You can also use this type of grid to make sure each unit hits every mode of output (written presentational, spoken presentational, written interpersonal, and spoken interpersonal). I chose not to do it, simply because we tend to hit every mode a little bit each day as we work with each source on top of our usual weekly activities like blogging and free reading. Of course, the problem with having multiple ways of planning means that now I have to reconcile my official syllabus with my day-to-day plans, which have had sources added or changed.
Vertical curriculum backwards planning
This applies more to singleton teachers like myself, but it’s also something to consider for those of you who have to work within a larger department. By ‘vertical curriculum backwards planning’ I mean that from day one of Spanish 1, I have to consider the students that will some day take the AP Spanish exam. By setting a strong foundation of using Spanish in class, practicing constantly so my students are very familiar with high frequency vocabulary, exposing my students to native speaker speech, and pushing our proficiency from the very beginning, I can ensure my students will be as ready as I can make them before the end of their senior year. But this also especially affects my Spanish 3 planning, because a good number of students who bother with Spanish 3 usually do so with the intention of taking AP Spanish. So for example, I chose not to do a unit on the environment in AP… but I am going to modify a different unit in Spanish 3 to have more of an environmental focus, juuuust in case they need that vocabulary.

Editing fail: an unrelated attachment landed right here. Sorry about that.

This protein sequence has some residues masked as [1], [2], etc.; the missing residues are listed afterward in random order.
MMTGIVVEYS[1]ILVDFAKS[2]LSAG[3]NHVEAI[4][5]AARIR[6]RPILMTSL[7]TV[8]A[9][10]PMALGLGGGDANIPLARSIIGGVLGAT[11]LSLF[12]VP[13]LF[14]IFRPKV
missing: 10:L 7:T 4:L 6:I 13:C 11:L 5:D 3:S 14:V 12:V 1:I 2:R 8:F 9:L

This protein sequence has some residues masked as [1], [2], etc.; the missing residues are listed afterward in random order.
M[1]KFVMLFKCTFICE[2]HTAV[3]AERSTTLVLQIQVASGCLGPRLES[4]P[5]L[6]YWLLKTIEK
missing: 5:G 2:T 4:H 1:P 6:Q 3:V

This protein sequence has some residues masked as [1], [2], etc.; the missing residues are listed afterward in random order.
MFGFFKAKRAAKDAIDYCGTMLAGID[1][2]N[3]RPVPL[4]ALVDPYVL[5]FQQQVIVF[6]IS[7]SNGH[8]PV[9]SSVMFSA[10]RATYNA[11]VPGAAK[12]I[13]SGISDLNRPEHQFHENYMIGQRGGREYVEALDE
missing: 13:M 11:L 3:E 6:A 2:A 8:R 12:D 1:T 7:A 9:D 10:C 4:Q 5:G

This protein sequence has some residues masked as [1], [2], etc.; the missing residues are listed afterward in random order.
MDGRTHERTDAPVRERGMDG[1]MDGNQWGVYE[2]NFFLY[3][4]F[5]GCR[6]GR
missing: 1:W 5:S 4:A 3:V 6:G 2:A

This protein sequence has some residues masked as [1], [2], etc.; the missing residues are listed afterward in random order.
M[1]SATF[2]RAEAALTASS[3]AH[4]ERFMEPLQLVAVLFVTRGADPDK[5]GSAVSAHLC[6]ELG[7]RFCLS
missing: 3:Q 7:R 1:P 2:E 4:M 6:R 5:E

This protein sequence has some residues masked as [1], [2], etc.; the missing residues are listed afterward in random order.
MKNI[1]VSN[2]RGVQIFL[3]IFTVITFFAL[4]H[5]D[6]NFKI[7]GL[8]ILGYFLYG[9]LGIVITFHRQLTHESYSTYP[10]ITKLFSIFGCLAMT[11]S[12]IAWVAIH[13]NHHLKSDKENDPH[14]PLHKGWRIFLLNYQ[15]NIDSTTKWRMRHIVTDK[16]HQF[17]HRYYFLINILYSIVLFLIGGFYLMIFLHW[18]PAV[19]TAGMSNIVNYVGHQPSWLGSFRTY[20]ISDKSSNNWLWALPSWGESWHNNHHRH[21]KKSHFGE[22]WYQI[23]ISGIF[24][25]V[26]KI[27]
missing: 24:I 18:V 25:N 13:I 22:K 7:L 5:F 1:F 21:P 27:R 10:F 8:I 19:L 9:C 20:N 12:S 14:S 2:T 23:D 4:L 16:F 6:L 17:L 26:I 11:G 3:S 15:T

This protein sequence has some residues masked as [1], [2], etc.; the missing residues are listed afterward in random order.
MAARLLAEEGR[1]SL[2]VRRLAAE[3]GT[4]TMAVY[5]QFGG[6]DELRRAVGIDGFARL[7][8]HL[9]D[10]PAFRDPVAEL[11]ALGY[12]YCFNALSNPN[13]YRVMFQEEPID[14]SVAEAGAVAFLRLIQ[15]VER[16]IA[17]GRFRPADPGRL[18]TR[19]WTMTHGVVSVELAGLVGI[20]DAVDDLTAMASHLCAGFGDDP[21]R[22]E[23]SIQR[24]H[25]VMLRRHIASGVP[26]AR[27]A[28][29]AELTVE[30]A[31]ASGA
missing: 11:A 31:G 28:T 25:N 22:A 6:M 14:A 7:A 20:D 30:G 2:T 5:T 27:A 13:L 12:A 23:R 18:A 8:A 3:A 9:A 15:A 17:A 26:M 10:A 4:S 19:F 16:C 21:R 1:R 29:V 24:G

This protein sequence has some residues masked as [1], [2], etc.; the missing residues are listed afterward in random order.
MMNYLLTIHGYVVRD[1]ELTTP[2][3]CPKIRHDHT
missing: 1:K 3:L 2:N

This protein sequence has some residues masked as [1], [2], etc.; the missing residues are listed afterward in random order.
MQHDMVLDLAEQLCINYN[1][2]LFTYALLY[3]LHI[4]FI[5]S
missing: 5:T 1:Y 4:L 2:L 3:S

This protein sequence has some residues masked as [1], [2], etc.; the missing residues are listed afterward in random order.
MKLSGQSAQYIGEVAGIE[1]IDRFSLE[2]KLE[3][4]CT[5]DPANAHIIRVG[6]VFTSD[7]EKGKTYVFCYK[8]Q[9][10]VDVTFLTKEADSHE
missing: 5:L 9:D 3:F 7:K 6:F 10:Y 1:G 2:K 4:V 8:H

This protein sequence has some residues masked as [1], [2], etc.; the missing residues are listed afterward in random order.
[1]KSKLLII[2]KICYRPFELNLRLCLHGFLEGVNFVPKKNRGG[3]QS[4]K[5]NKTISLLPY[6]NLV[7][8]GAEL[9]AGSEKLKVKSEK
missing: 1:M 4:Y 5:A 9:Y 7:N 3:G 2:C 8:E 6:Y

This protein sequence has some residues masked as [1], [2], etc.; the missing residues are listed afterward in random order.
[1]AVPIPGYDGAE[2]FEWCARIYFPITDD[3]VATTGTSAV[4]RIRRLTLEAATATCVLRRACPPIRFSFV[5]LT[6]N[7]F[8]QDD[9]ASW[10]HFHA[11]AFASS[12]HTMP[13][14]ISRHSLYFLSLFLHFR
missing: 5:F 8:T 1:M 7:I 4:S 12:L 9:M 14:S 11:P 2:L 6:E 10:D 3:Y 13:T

I suppose I can’t end this post without sharing my own syllabus now! This is my official syllabus, although it’s not the full bread and butter of my course. (For example, the Guerra Sucia unit looks a little bare, but the focus of that unit is actually the TPRS novel La Guerra Sucia which isn’t technically an authentic resource, though I feel that it is of appropriate difficulty and quality to include in my unit.) You can find my official syllabus here. Feel free to modify or use whatever part might be handy in your own classes (AP or otherwise).
I also want to give a shoutout to Sara-Elizabeth Cottrell and Mike Peto, whose syllabi I pored over when trying to set up my own, as well as Angie Wagoner from Crete and Laura Chambers from Omaha South for their syllabi and units while at the workshop in Omaha.